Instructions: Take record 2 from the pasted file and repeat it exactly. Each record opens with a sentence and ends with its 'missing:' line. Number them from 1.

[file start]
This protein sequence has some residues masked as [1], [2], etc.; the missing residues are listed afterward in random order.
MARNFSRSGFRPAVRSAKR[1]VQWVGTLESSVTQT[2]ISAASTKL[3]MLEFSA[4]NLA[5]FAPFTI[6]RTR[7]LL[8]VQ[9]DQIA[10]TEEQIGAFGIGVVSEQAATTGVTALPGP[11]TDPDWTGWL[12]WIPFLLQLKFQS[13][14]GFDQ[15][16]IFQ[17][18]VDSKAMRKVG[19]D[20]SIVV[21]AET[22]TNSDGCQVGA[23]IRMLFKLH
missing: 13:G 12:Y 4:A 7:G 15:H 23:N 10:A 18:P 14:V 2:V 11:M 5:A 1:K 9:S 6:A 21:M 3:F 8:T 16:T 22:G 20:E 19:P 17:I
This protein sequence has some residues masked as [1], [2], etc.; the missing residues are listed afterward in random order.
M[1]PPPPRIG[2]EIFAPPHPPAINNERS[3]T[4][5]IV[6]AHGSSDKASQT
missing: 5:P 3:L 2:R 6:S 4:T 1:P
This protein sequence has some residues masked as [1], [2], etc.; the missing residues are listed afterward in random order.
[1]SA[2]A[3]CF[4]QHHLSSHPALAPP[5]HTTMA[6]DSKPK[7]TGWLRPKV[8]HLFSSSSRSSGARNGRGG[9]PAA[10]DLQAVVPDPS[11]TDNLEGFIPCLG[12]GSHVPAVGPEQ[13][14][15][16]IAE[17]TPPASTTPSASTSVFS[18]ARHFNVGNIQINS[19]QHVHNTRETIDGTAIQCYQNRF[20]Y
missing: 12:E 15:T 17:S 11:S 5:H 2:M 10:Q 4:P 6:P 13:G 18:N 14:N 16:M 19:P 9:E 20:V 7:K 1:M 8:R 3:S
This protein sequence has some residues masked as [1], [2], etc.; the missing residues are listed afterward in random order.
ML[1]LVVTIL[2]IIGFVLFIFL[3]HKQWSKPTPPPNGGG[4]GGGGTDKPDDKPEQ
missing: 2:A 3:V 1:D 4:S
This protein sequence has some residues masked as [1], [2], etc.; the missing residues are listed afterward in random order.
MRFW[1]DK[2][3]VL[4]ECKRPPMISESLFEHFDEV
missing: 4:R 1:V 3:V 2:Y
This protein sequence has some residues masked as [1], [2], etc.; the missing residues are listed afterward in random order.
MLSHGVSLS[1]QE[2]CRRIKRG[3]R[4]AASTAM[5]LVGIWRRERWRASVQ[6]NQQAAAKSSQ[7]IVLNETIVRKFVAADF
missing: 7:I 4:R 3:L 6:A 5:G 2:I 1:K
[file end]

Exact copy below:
This protein sequence has some residues masked as [1], [2], etc.; the missing residues are listed afterward in random order.
M[1]PPPPRIG[2]EIFAPPHPPAINNERS[3]T[4][5]IV[6]AHGSSDKASQT
missing: 5:P 3:L 2:R 6:S 4:T 1:P